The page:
For Immediate Release
Contact: Fiona Gettinger
CNA Releases Study on the Environmental Impact of Proposed Pipeline Projects on Delaware River Basin
Arlington, VA — Today, CNA released a report on the cumulative direct land cover impacts that eight proposed natural gas (and other petroleum products) transmission pipelines could have within the Delaware River Basin (DRB).
The study – using geographic information systems (GIS) methods to look at the impact that the construction of proposed pipeline projects and their rights-of-way would have on total land disturbance, loss of forest and wetland area, and stream crossings – found that for the DRB, overall, the projects would result in: total land disturbance during pipeline construction of 2,977 acres (roughly 1,050 acres of forest, and 41 acres of wetlands); total land disturbance for permanent rights-of-way of 1,328 acres (roughly 440 acres of forest, and 22 acres of wetlands); and at least 175 stream crossings (92 of which could be shared with existing pipelines).
The report, titled Cumulative Land Cover Impacts of Proposed Transmission Pipelines in the Delaware River Basin, was prepared by CNA analysts Lars Hanson and Steven Habicht, Ph.D. and funded by the Clean Air Council.
According to the report the most significant impact of the pipelines, with respect to forest and wetland disturbance, and stream crossings, will occur in the DRB’s Lehigh and Middle Delaware sub-basins – a concentration of impacts caused by the Diamond East, Leidy SE, and especially the PennEast pipeline project which accounts for 40–50 percent of the total land disturbance.
The study’s analysis of multiple pipeline projects simultaneously allows for easier detection of these types of concentrated impacts. It also presents typical information from pipeline environmental analyses in new and useful ways. For example, findings are detailed by pipeline, county, and subwatershed – offering a clearer picture of the potential scale of pipeline development on land cover across the Delaware River Basin, and providing stakeholders a more complete understanding of the impacts than they might receive when reviewing individual projects. The study also takes special care to validate GIS computations of the direct forest impact area using data from pipeline environmental analyses, and generate a refined estimate for total forest acreage impacted within in the DRB.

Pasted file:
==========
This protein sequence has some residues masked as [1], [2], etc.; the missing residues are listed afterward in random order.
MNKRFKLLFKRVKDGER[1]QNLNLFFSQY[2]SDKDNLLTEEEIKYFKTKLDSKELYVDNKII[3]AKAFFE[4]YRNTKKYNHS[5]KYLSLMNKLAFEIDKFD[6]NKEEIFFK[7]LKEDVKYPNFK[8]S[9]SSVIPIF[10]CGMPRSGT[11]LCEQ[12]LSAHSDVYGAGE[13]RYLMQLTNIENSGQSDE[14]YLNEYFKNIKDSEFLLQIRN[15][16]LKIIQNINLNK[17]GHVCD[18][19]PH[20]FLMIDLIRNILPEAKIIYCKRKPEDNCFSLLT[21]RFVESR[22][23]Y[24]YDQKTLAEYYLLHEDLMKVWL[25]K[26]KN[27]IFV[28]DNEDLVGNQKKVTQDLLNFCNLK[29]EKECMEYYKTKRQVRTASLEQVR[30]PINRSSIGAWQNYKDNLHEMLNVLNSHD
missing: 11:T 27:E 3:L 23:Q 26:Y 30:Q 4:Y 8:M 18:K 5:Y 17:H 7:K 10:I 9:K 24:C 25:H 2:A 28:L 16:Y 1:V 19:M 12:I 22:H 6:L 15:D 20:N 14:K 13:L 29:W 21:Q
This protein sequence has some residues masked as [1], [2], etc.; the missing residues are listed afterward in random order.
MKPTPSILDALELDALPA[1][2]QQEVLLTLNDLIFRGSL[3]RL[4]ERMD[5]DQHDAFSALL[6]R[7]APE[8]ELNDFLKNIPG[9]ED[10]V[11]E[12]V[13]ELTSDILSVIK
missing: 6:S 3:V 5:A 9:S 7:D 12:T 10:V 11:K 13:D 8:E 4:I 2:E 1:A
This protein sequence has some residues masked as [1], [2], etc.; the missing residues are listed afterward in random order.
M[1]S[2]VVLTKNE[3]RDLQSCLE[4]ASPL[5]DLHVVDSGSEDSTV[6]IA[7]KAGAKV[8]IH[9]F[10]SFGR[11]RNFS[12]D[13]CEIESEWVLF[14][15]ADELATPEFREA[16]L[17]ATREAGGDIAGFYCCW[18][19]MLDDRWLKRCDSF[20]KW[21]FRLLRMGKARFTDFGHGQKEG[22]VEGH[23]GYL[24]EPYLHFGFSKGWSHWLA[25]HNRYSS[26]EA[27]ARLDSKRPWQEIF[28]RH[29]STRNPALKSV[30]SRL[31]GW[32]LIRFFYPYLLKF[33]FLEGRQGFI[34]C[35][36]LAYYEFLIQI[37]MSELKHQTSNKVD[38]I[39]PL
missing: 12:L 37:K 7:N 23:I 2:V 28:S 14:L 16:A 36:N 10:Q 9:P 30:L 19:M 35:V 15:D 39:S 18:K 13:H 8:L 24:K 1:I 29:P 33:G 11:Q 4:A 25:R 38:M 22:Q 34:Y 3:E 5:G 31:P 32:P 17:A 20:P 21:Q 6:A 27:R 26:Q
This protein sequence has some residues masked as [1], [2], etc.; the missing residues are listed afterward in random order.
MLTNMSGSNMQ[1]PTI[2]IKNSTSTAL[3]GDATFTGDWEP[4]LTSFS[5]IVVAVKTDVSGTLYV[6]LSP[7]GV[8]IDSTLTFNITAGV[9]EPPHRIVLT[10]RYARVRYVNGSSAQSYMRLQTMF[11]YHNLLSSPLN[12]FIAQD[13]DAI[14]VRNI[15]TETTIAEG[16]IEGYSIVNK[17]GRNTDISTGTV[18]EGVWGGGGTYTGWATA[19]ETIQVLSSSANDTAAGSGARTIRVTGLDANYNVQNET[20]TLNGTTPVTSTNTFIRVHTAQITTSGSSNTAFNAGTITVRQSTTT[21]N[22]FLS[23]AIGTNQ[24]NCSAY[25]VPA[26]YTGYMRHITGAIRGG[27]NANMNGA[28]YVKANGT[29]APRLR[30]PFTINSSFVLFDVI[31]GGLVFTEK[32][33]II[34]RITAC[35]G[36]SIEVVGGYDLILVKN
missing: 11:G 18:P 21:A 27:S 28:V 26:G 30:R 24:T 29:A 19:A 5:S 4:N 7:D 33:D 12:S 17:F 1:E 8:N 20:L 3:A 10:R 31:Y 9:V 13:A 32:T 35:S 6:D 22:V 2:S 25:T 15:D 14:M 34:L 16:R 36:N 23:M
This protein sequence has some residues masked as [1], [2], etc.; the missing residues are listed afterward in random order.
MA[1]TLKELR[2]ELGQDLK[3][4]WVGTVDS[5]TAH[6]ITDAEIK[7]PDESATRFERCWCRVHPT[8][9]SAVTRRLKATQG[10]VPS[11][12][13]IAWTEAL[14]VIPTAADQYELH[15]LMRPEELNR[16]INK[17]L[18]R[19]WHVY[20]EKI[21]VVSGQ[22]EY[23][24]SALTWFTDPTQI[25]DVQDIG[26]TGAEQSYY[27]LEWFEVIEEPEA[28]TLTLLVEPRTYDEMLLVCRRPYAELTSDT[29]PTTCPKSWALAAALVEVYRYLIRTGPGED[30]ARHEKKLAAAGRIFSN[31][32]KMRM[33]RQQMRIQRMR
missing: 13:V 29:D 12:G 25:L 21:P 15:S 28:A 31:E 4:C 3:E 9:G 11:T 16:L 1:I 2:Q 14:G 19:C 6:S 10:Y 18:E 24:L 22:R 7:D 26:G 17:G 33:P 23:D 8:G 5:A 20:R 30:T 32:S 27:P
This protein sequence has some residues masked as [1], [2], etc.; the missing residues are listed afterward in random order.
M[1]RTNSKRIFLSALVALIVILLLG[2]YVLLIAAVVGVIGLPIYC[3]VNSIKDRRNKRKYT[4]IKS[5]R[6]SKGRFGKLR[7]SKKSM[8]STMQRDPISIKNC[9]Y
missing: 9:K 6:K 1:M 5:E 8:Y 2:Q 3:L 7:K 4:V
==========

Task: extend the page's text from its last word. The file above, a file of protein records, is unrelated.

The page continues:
CNA is a nonprofit research and analysis organization dedicated to developing actionable solutions to complex problems of national importance. With nearly 700 scientists, analysts and professional staff, CNA takes a real-world approach to gathering data. Its one-of-a-kind field program places analysts on carriers and military bases, in squad rooms and classrooms, and working side-by-side with a wide array of government decision-makers around the world. In addition to defense-related matters for the U.S. Department of the Navy, CNA’s research portfolio includes criminal justice, homeland security, energy security, water resources, enterprise systems and data analysis, and education.
Note to writers and editors: CNA is not an acronym and is correctly referenced as "CNA, a research organization in Arlington, VA."